The media may have started to catch onto the fact that the Pope is Catholic. Yesterday Salon ran a long screed against pro-Francis media narratives, arguing that underneath the symbolism and gestures of solidarity, the Pope is just as much a “sexist homophobe” as his predecessor. Here’s just a taste:
On January 17, 2014, Politico pointed out that in an interview given by the pope in August 2013, and published in September of that year, “Pope Francis said the church did not have to talk about gay marriage and abortion all the time.” And yet, “the very next day [after the interview was published] Francis condemned abortion as ‘unjust.’” Furthermore, after the interview was given, a week before its publication, the pope excommunicated a priest from Melbourne, Australia, Greg Reynolds, for advocating for female clergy and gay marriage. Pope Francis’s seemingly understanding words about gay marriage and abortion were sandwiched in between two events that completely undermined that message.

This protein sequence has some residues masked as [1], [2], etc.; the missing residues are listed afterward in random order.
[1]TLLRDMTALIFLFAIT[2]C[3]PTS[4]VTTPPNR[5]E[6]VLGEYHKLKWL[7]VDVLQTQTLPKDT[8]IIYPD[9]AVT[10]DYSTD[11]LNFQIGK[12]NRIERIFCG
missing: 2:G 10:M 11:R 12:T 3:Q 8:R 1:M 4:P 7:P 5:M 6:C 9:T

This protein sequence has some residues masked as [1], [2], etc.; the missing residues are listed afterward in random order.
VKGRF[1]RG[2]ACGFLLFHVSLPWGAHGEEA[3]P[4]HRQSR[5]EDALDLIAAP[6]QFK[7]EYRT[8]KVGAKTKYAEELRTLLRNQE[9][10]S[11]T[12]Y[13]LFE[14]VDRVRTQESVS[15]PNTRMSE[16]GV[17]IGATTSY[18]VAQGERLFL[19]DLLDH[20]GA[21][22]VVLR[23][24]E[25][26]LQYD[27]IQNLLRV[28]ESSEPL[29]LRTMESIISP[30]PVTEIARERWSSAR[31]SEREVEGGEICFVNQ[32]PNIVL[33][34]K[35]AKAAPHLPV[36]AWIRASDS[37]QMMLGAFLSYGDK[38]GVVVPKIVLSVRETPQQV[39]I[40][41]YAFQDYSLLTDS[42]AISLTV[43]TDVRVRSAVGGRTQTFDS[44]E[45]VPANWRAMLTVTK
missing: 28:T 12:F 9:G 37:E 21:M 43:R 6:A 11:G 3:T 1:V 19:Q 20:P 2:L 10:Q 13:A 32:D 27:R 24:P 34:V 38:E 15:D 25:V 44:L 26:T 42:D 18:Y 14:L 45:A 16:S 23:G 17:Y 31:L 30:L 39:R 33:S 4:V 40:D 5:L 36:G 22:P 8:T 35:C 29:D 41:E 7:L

We’ve long noted that Francis fans in the media were likely to turn against him once they realized that he was never going to change the Catholic Church’s stance on issues related to marriage, sexuality, and the family. It was only a matter of time before his “Good Friday” moment, when the adulation of the chattering classes turned to bitter hostility. Salon is not the most important media outlet around, obviously, and more influential places like NYT still seem happy to run pieces applauding Francis for things like personnel changes at the Vatican.But Salon is worth watching for indications of where narratives are going. This piece, then, is one of the first signs that the moment might be approaching when the goodwill he has so far won disappears. If anything, the coming antagonism towards this Pope may be even worse than that faced by the last: Benedict was pegged as a “reactionary” from the start, but many in the media expected great progressive acts from Francis, and has interpreted many of his words and actions as encouragement for their causes. Their disappointment is likely to be bitter indeed.